On our trips to Lviv in 2007 and 2008 we arrived and left the city by train. Lviv is a major railway hub and you can get to almost everywhere in the Ukraine as well as to many big cities in other European countries.
Among them are Vienna (A), Budapest (H), Kosice (SK), Warsaw (PL), Moscow (RUS) and many more.
Travelling by train within the Ukraine is still very cheap, but also very slow. Most important it is always interesting and exciting, especially when arriving from a western European country because then the bogeys of the carriages have to be changed at the border.
Please also read my "Buying a train ticket in the Ukraine" tip for more info on this subject.
Lviv's main train station can be found approximately 2 km east of the city centre at Dvirtseva Square 1. Trams no. 1, 6 and 9 serve the route to the train station.
- Budget Travel
From Przemysl (PL) to Lviv by marshrutka or bus
At the beginning of June 2010 we decided very spontaneously to join the post VT meeting in Lviv, after we had attended the fabulous VT Euromeet in Krakow.
Now the question was only how to get there. The evening before the meeting we stayed one night in Przemysl (PL), where we had already stayed on this trip before. We knew about a Ukrainian bus which should leave at 9:00 a.m. from Przemysl to Lviv. Only this bus didn't arrive from Ukraine this morning.
We had heard about another option on how to get to Lviv from Przemysl: We took a marshrutka (minibus) to the Polish border town Medyka from where we crossed the border on foot to the Ukrainian border town Shehyni.
From Shehyni we took another marshrutka to Lviv. All this cost less than 2,50 Euro, took only about 3,5 hours and was a travel experience not to miss.
- Budget Travel
- Road Trip
By Tram Around Lviv
We took streetcar # 2 and #7 when it was necessary.
All in all there are nine streetcar routes in Lviv.
Here's a map of the routes (in Ukrainian):
The entire length of streetcar routes of Lviv is 67 kilometers.
There are three types of streetcars.
The fare is 1 UAH (as of May 2010).
You can buy tickets at a kiosk in the street or from the streetcar driver, if you enter the first door. Don't forget to validate your ticket at once. If you do not validate your ticket before the next stop, you can be fined. The fine is 20 UAH.
May 31, 1894 is the birthday of Lviv streetcars.
As of today, there are seventy-eight bus routes, nine tram routes and ten trolley-bus routes in Lviv. Now the program of reorganization of the city transport is under way. Next time I arrive to Lviv, I will see fewer buses in the city center and a more effective transport system.
- Arts and Culture
Explore Lviv by marshrutka (minibus)
Apart from the public transport, Lviv also has an extensive network of privately run marshrutki (minibuses).
They usually follow fixed routes around the city, the suburbs or even to neighbouring towns.
You can hail them somewhere on the street, as they don't have defined stops.
The route and the flat fare are displayed on the windscreen. Depending on the route the fare might be something between 1,5 UAH and 3 UAH. When boarding a minibus you should pay the fare to the driver.
If you want to get off, just inform the driver and he will stop for you.
- Budget Travel
Getting from Railaway Station to the Center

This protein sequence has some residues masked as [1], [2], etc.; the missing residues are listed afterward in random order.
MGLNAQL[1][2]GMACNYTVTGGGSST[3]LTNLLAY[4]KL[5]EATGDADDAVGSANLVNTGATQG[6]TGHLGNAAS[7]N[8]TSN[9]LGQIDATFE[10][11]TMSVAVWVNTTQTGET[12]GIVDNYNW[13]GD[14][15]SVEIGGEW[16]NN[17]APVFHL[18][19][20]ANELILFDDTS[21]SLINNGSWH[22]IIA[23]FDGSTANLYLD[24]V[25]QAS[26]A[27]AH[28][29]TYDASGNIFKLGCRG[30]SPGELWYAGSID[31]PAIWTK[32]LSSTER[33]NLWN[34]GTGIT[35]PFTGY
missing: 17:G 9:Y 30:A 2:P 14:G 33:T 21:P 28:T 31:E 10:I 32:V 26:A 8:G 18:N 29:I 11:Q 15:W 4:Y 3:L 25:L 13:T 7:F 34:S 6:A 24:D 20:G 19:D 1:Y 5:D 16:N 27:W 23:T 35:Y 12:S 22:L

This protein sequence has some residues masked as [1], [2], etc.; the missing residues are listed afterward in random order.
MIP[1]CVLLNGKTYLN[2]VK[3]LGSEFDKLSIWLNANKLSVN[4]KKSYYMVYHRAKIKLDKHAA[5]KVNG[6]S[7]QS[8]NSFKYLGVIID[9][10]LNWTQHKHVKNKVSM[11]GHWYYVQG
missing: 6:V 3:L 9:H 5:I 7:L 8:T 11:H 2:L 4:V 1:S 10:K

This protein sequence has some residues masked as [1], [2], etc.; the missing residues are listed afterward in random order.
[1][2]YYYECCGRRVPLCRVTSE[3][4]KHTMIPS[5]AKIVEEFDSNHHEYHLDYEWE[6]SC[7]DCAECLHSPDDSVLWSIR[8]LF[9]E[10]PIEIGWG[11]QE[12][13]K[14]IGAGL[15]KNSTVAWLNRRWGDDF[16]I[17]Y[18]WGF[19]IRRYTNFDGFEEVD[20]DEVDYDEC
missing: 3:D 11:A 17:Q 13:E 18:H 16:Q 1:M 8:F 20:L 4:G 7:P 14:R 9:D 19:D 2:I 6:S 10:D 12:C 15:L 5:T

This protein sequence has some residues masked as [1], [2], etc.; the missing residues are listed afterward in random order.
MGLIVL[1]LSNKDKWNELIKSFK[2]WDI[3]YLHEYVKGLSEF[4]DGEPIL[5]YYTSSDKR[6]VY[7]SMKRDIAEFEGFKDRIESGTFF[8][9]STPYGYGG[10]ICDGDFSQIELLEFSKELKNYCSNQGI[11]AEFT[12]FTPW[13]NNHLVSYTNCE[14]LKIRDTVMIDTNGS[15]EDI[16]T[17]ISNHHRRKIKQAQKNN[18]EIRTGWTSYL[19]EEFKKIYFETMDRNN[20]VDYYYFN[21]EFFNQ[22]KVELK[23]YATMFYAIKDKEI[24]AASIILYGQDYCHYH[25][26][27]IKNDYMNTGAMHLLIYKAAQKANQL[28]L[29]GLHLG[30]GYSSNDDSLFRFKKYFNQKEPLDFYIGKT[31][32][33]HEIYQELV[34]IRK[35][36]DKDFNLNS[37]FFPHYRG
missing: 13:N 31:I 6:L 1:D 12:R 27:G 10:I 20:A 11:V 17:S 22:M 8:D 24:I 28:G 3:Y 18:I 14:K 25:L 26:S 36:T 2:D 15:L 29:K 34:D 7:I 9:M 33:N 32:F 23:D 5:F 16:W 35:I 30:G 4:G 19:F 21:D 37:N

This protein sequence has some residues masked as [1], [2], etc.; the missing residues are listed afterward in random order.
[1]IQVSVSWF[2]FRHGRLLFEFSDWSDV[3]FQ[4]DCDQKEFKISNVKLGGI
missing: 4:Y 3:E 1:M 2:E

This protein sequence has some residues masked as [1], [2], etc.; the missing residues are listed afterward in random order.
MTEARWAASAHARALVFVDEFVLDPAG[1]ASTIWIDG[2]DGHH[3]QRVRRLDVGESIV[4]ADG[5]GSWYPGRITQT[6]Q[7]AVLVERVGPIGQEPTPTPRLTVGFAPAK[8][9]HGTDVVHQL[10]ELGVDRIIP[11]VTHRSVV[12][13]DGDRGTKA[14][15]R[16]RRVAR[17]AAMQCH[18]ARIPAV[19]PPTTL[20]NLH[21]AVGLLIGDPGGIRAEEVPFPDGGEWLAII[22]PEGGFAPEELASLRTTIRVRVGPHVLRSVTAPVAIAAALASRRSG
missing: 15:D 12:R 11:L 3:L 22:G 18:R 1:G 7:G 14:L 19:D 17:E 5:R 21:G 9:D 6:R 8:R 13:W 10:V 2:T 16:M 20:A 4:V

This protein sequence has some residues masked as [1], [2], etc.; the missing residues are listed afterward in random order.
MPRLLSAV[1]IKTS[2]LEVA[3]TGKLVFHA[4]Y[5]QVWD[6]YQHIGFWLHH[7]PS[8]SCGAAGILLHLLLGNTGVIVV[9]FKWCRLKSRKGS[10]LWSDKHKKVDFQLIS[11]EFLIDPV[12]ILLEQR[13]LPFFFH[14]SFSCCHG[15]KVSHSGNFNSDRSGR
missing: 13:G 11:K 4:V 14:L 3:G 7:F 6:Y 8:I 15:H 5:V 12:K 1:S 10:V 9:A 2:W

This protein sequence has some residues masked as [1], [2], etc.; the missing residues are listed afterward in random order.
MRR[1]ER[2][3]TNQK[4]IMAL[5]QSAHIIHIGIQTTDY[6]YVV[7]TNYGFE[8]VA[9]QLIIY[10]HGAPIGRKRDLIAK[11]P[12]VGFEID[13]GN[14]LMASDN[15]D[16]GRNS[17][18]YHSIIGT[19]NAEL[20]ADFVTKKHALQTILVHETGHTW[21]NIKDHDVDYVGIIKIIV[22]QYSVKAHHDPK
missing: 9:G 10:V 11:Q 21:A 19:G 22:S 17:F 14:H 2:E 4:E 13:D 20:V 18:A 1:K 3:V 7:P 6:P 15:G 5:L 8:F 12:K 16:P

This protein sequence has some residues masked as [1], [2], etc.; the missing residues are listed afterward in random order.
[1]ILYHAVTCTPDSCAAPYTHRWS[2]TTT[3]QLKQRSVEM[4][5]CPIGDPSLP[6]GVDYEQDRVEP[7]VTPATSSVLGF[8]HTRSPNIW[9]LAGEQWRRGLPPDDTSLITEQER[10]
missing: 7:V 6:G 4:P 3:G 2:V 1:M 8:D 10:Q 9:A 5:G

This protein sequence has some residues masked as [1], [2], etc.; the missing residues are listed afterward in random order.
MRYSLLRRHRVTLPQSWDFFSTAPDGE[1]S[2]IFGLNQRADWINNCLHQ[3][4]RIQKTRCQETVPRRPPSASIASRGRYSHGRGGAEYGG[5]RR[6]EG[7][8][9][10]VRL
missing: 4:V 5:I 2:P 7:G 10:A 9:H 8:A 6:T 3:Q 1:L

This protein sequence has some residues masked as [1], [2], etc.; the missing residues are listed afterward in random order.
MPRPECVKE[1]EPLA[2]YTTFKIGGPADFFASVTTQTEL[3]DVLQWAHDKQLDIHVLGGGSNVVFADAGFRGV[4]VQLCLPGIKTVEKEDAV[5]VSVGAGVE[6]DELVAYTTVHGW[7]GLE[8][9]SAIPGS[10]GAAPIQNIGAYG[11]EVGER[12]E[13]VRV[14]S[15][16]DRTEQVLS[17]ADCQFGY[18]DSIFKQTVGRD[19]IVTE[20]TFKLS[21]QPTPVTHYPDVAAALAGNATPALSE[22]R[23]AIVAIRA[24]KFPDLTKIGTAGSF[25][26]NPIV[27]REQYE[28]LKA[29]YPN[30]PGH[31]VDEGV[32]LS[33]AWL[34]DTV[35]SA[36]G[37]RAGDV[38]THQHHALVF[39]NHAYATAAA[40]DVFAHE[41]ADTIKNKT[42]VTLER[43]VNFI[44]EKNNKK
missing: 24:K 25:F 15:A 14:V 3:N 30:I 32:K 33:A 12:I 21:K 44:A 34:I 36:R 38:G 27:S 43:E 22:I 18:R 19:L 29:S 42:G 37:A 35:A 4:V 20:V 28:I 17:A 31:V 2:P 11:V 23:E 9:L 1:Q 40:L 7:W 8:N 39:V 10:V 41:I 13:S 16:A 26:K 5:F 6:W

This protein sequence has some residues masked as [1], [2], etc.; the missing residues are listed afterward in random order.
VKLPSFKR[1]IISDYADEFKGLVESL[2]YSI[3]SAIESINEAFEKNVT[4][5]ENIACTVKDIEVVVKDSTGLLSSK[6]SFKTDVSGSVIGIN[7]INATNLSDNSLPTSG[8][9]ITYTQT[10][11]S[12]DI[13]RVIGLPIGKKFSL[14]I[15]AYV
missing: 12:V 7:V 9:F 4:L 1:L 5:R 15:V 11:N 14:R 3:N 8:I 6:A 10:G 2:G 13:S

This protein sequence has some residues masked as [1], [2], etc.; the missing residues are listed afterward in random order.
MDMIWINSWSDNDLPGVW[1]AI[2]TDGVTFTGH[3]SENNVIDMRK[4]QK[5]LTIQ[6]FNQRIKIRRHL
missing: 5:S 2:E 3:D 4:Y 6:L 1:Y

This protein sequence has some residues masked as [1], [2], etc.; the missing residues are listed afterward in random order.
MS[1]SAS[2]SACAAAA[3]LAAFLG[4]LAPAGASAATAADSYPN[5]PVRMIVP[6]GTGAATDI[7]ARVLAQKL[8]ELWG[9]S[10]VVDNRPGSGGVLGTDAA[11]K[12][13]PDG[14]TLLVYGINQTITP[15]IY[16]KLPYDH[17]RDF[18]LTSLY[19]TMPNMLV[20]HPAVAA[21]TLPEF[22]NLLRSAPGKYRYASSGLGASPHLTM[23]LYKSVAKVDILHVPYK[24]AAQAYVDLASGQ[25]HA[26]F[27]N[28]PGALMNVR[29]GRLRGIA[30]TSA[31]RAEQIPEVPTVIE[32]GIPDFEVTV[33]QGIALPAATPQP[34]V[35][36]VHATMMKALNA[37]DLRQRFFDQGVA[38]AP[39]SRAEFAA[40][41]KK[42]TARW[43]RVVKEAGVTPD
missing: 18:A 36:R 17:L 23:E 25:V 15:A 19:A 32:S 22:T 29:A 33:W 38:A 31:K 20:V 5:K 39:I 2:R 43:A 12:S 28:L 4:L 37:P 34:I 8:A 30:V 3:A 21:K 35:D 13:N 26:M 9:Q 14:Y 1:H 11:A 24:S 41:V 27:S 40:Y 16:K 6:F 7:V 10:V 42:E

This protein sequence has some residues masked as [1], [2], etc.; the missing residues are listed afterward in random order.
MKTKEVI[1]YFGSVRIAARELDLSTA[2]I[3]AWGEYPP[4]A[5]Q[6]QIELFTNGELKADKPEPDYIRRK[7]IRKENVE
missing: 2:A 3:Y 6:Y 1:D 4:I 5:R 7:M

the cheepest way to get from the Railaway Station to the city center is by the tram.
there are several options:
tram #6 will take you to the Opera House (4th stops)
tram #1 will take you through the historical center: Doroshenka St, Ploscha Rynok (Market Square), Ruska, Pidvalna (4th-7th stops)
the same will do the tram # 9 but in a reverse order and a bit longer Pidvalna, Ruska, Ploscha Rynok, Doroshenka (8th-12th stops).
the price of tram ticket used to be 50 kop. ($0.10)
- Budget Travel
From Lviv to Kyiv by Train
One of the best ways to get to Lviv from Kyiv if you don't want to spend too much money for the plane is by the overnight trains.
The train #92 from Lviv to Kyiv leaves at 22:47 and arrives in Kyiv at 7:23 am; train #98 leaves Lviv at 19:35 and arrives in Kyiv at 6:10. the price for one way kupe ticket (sleeping compartment with 4 beds) is around 100 Hr ($20).
if you decide to travel by train take into account that a lot of people comute to and from Lviv on the weekends and for holidays (Christmas, Easter). so make your reservations in advance.
There is a money changing facility in the very back corner inside the station. The ATM is inside the waiting hall for which you have to pay.
To Hotel George take tram no. 1 to Doroshenka and
to Hotel Lviv tram no. 6
For tickets we used the Central booking office downtown on Hnatyuka 20.
By Train to/from Lviv
Lviv is connected with several European cities by rail:
The railway station building is protected by law as an architectural monument called the Railway Palace.
There is a good waiting room with a bar inside the railway station.
The cab fare to the railway station from downtown may vary from 25 to 40 UAH depending on the time of the day.
New Krakow-Lviv Train
- Arts and Culture
Night train from Krakow
As Matcrazy1 arranged for our train tickets, I can tell you nothing of how to buy them but I can share the experience of a night train for those considering this as a viable option. First off, dispel any notion of getting a full night's rest. Although we only crossed one border, somehow 3 different sets of people needed to check our passports in addition to the one who checked it upon entering the train, the 1st one perhaps just to provide some employment, the 2nd set Polish at 2:30am, the 3rd set Ukrainian at 3:30am, seems to me that they could do it together but perhaps relations are a bit chilly. And then there were those crazy drunk guys down the hall and I'm pretty sure I heard some snoring. Finally someone comes through about 1/2 hour before arriving and wakes you up for the final time and you arrive in Lviv grumpy, frumpy and unprepared for the gantlet of taxi drivers who pounce on you.
The sleeper cars are set up three beds to a compartment, you can purchase a whole compartment for 1 or 2 people if you don't desire company. The top bunk is reached by a ladder
Lviv International Airport
There are flights to twelve different destination abroad from the airport.
Eleven airlines provide the flights.
Also, there are four flights to Kiev, the Ukrainian capital, and one flight to Simferopol, the capital of Crimea.
Lviv International Airport for Euro-2012
On November 9, 2011 Lviv airport was named after King Daniel.
So Lviv has King Daniel Aiport now.
- Arts and Culture
Marshrutki Lviv – Olesko and Lviv – Zhovkva
It is possible to make day trips to Zhovkva and Olesko. The service is provided by looking very old marsrutkas (such mini - buses). It is one of "back to Soviet Union" moments for me, as I still remember older trolleybuses of such style.
A mini bus to Zhovkva could be cached in Kulish street a few blocks behind Lviv Theater in Svobody avenue. I can't remember the number, but it is always written that it goes to Zhovkva. Trip takes about 30 minutes and costs really not so much, around 5 grivens.
Mini bus to Olesko is running from Bus Station nr. 2, that is on Khmelnytsky str. 225, so if you live in center, you also need to use public transportation for about 15 - 20 min to get to that adress. Journey took a bit more than 1 hour and cost 10 grivens.